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EM Fiction: "A Quiet Bunch" by EM Kaz

Discussion in 'UO Pacific' started by EM Kaz, Aug 10, 2010.

  1. EM Kaz

    EM Kaz Visitor
    Stratics Veteran

    Jul 30, 2010
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    This fiction is in reference to an event scheduled for Thursday August 12th, 2010 at 7:30 pm PST. Please check Pacific.UOEM.net for more details.

    Plotline Fiction
    This section will be used for fiction that is developed for certain plotlines and events. Sometimes these might be stories that actually reference things that have happened in-game, or on other occasions it will simply be a short story that relates to characters or locations that are related to a current plotline or event.

    "A Quiet Bunch"
    By: Kaz

    “How did I let you convince me that this was a good idea, Arthur?” Byron asked. “Especially with all that’s been going on.”

    “All that’s been goin’ on?” asked Arthur, fully aware of what Byron referenced. “Whatever do you mean, my friend?” he said in a sarcastic tone.

    With a deep sigh Byron abruptly halted his work and left his pickaxe posted firmly in the side of the mountain. The inevitable argument that he was about to have with his mining partner at least gave him a moment to rest.

    Arthur turned towards Byron and spoke through gritted teeth, “I’m not playing games with you right now. You know damn well what I’m talking about.”

    Arthur chuckled slightly, knowing that yet again he had aggravated his timid mining partner. “Oh, ya mean the Orcs? Alright, so there have been a few attacks on miners. Ya ‘spect us to stop working? Ya ‘spect us to –

    “I expect us not to be doing this in the dead of night when we can’t see them coming,” Byron interrupted. As he spoke he was becoming increasingly angry with Arthur. “I expect us to be doing this with a larger crew of miners and I don’t know, maybe not within walking distance of an Orc Fort?”

    “We’ll see’em comin’ Byron,” Arthur replied with half a smile. “They’ll have torches.”

    Byron was not amused at his partner’s attempt at humor. His face had gradually turned crimson red as he became overwhelmed with frustration. There had been recent reports of Orc clans targeting miners all over Britannia. Such reports had been spreading quickly throughout the loose fraternity of miners. All of the reports seemed to indicate that Byron and Arthur would be the perfect targets; a small mining crew, digging at a site far from a major city and worst of all, working in an area known to be heavily populated with Orcs.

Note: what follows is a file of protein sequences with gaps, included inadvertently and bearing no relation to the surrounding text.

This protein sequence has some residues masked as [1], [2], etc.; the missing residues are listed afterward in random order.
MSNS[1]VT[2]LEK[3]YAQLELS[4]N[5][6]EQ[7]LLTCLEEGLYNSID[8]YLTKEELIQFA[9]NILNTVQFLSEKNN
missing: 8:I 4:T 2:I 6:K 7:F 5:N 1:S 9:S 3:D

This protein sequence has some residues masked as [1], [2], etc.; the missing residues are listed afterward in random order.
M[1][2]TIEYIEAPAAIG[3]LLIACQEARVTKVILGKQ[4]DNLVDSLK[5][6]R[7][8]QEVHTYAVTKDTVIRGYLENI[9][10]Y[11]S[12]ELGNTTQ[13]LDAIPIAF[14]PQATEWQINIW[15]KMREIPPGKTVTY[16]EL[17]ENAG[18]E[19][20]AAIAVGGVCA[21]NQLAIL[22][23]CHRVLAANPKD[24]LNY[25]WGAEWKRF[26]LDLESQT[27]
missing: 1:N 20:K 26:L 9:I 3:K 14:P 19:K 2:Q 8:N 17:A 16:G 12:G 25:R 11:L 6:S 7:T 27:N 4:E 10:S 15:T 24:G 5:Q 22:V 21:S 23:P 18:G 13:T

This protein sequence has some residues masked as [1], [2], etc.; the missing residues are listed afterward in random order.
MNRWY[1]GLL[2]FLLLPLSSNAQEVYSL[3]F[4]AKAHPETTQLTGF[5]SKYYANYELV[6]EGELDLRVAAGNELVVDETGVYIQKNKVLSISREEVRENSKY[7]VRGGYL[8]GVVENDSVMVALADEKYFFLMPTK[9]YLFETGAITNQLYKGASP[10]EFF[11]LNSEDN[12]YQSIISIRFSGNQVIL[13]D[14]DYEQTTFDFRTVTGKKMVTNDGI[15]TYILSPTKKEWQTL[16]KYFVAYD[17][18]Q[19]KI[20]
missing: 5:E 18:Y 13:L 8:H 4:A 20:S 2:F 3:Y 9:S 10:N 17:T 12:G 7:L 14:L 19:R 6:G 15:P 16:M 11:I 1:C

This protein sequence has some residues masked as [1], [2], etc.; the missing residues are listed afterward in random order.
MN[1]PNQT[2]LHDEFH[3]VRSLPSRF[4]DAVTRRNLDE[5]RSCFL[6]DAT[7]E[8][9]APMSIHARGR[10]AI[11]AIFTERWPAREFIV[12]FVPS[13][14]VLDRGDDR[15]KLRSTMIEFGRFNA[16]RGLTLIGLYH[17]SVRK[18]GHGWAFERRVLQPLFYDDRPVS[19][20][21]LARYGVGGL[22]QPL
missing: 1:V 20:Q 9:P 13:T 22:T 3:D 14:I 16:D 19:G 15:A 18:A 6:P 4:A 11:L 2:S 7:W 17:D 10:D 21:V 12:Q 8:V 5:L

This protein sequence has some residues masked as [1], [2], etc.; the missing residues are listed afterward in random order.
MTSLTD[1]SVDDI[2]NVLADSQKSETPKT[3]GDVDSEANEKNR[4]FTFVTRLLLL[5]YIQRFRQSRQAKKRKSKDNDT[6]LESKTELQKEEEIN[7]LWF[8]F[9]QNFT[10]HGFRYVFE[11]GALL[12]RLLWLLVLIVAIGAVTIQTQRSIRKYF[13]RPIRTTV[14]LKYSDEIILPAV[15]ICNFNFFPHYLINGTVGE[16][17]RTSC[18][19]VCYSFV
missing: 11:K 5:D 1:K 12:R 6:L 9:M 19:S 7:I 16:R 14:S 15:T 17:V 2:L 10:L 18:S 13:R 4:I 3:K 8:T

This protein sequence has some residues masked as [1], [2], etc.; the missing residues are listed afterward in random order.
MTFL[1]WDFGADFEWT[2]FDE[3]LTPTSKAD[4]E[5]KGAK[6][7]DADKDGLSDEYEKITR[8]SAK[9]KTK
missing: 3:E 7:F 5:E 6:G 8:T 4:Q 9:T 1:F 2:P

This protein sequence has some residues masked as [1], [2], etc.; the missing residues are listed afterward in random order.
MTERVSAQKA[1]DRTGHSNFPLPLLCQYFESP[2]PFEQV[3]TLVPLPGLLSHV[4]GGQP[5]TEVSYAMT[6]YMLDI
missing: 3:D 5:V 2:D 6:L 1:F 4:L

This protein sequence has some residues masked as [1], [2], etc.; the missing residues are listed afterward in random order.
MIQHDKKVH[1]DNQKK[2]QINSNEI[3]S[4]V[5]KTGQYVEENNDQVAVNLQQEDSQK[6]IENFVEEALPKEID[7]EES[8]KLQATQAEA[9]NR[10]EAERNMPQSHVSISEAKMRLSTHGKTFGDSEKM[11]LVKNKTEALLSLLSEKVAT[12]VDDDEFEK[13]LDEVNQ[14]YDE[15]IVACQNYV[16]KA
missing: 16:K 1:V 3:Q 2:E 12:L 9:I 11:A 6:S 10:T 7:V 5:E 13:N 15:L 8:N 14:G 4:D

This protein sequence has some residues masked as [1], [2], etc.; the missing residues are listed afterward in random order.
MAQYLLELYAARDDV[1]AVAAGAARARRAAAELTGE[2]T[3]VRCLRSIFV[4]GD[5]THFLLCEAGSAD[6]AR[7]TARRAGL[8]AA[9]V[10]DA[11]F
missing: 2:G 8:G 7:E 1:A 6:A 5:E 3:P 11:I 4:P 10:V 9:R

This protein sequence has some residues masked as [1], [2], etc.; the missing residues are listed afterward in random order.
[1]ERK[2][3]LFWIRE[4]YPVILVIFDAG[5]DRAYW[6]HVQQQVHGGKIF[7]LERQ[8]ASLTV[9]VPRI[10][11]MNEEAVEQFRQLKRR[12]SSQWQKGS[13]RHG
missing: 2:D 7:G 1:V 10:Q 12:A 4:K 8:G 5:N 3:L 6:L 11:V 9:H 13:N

“Orc ain’t the quietest bunch either ya know. We’ll hear’em comin’. Arthur was obviously unfazed by Byron’s frustration. Instead, he continued shoveling piles of ore into the mining cart as he addressed each of Byron’s concerns individually.

    “First of all, we’ve always been a small crew. It’s always been you and I unless we are workin’ along side another group of miners. Secondly, you can run to Cove within minutes if ya get scared. Oh and lastly? Orcs are everywhere.”

    “Everywhere? Orcs are everywhere?" Byron replied. “There are plenty of places that we could have been doing this where there would have been far less of a risk. But instead we are doing this in the middle of the night in what you might as well say is the backyard of an Orc fort. I’m done arguing with you. You’re the genius, let’s finish this and get out of here.”

    Arthur, now upset, tossed his shovel to the ground. It made a loud clank as it struck the pile of ore at his feet. “You are ungrateful ya know that?” Arthur said, his voice gradually increasing in volume as he continued to speak. “We are doing this in the dark ‘cause I knew that no one else would be here. No one else bein’ here means a lot more ore for us. More ore means more money, genius!”

    Arthur was shouting now, his voice echoing clearly off of the mountainside. Panicked, Byron grabbed him by the shoulders and whispered to him angrily. “Be quiet you idiot! You are going to get us both killed!”

    Arthur laughed awkwardly, knowing that he had overreacted. “Well, not everyone’s been killed ya know? Some of them have just gone missin’.

    “Even worse,” Byron said as he yanked his pickaxe out of the mountainside. “Let’s get this cart filled and go.”